According to a recent article at Public Knowledge, cables companies are pushing the Federal Communications Commission (FCC) to reconsider a rule regarding the encryption of the basic cable tier. During the early nineties, a rule was adopted by the FCC to make sure cable companies kept a portion of the broadcast stations completely unencrypted. Commonly known as “basic cable” by the public, these stations can be accessed without the need of a set-top box. This is useful for households that have multiple televisions and don’t want to pay an addition $5 to $15 for each set-top box. It’s also used by many public institutions, like schools, as well as consumers that receive poor over-the-air reception through an antenna.
Cable companies are arguing that costs will go down by removing the basic cable option, specifically due to the ability to remotely service digital boxes rather than sending out technical support and a reduction in piracy by encrypting the stations. However, this would also put cable companies in the position to vastly increase the amount of set-top boxes currently in American homes and increase revenue from set-top box rental fees each month. This also puts the cable companies in the position of providing exclusive access to these stations and can charge licensing fees to any third-party company that wants to develop a solution to watch cable channels within a separate software interface such as the Boxee Box.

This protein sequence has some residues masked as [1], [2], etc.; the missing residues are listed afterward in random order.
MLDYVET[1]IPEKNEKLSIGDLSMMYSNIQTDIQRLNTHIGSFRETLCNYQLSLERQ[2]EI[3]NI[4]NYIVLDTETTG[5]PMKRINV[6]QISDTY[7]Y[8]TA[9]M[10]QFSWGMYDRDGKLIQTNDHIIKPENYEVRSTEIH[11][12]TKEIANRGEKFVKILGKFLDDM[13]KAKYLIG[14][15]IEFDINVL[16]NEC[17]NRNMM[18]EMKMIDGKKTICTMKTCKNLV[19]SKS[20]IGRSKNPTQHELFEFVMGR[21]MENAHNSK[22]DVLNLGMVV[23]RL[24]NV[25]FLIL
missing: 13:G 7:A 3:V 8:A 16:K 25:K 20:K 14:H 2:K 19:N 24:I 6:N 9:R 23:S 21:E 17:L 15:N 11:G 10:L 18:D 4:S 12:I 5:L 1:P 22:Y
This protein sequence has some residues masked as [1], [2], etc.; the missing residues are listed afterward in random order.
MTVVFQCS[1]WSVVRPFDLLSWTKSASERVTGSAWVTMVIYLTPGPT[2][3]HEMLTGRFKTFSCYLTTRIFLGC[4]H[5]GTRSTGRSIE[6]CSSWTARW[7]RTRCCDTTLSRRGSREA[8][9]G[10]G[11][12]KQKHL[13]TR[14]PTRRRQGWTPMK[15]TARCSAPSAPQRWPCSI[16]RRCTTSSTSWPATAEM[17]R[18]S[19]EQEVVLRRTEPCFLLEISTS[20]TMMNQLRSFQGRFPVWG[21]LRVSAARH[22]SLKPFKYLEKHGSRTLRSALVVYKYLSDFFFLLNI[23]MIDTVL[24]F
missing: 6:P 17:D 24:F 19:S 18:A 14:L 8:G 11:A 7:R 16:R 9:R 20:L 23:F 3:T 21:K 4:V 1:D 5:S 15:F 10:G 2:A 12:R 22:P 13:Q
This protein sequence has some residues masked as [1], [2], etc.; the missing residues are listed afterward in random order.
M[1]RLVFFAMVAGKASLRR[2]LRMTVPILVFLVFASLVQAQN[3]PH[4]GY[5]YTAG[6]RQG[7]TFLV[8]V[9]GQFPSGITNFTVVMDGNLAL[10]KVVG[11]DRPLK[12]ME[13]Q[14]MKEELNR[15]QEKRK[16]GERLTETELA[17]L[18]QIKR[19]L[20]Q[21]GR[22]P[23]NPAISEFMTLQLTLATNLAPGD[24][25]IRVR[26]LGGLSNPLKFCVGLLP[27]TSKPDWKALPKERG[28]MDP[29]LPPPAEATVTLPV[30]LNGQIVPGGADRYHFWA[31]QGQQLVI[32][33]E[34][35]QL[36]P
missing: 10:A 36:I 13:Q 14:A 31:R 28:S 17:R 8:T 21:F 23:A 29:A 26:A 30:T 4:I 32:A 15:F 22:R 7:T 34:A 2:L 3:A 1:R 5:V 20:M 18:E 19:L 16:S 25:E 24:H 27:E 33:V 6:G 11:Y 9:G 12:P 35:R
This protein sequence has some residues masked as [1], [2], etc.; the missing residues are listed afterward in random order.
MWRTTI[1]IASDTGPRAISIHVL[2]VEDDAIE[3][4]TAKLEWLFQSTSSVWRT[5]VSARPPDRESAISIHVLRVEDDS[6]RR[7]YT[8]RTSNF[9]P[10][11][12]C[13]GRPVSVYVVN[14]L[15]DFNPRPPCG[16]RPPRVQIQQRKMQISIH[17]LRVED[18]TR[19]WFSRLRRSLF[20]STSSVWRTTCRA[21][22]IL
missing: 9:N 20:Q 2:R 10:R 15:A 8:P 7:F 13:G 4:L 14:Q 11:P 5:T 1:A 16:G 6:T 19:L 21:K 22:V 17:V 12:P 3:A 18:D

Representatives from Boxee flew from New York City to Washington D.C. to meet with the FCC and offer up a presentation on why reversing the original ruling would be a poor decision. Boxee employees argued that changing the rule would eliminate the functionality of all existing computer TV tuners and put low-income families at a disadvantage. They also made the point that increasing the number of set-top boxes by millions would mean a sharp uptick in the power consumption withing an average American home. By adding two to three more set-top boxes at all televisions within the household, yearly power consumption could potentially double according to Boxee’s research.
In a blog post created earlier today, Boxee Founder & CEO Avner Ronen made the argument that Charter, Comcast, Time Warner Cable and Cablevision lost a combined total of just over 375,000 subscribers in the third quarter of 2011 and are looking for a way to boost revenues. While subscribers peel away for cheaper entertainment options like Hulu Plus and Netflix, the cable companies want to roll out millions of set-top boxes to offset the loss.
According to Ronen, the cable companies have spent approximately $50 million dollars on lobbying efforts during 2011 and have been supported by the Motion Picture Association of America (MPAA) in the past. Boxee is attempting to rally support from the public as well as organizations like the Consumer Electronics Association (CEA). Over 80 documents have been filed with the FCC regarding this issue and can be viewed by the public within the FCC’s Electronic Comment Filing System.
During the hearing, Boxee representatives also declared support for Allvid, a CableCARD replacement proposed by the FCC that would allow consumers to connect to cable TV, satellite TV, Internet TV, VDSL and IPTV through a single adapter. In addition, a single adapter would allow up to six televisions to connect and receive video programming within the home over IP. Internet companies like Google and consumer electronic companies like Sony have come out in favor of the proposed solution, but the MPAA and cable companies have lobbied against it.
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